Tuesday, June 09, 2020

Coronavirus 34

New Zealand's success in eliminating COVID-19 is significant. It shows that Jacinda Ardern's determination to make the prevention of any deaths the highest priority was correct. It worked. And the example of Vietnam shows that it was not being a remote island with a small population of low density and high wealth that was the significant factor.

But the really important lesson is that, given the right policies, the pandemic will end. I discussed earlier how the R value allows us to see just how rapidly the virus dies out and how many people die before that happens. The UK's failure has been to have the wrong goals: 'smooth the curve', 'save the NHS', 'avoid a second peak'. The goal should have been, right from the start but also from today, to prevent all deaths.

Yet today we still have the idea that the disease will be with us for a long time, 'until we get a vaccine', and the task is to 'manage the outbreak so the health services are not overwhelmed'. This is the attitude that has already cost over 60,000 lives and will cost many more if it persists.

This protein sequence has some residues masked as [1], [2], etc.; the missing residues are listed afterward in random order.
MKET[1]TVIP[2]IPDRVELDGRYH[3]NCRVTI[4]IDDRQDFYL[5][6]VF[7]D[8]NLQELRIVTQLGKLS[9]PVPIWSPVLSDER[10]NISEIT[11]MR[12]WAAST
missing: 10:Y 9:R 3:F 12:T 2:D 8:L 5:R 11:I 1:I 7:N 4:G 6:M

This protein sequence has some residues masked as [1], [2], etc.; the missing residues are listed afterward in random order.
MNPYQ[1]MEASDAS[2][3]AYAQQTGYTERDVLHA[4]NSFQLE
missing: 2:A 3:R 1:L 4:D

The New Zealand lesson is that suppression, isolation and elimination works. We have lost three months and destroyed so many lives but the economists' water under the bridge or sunk costs ideas apply here. We are where we are. Never mind the past, we have to put in place the right policies now. That way lives are saved and the disease will pass.

Currently the UK government seems determined to do the opposite. The consequence will be that more people will die and the disease will persist indefinitely. The Prime Minister and his government and advisers are culpable.









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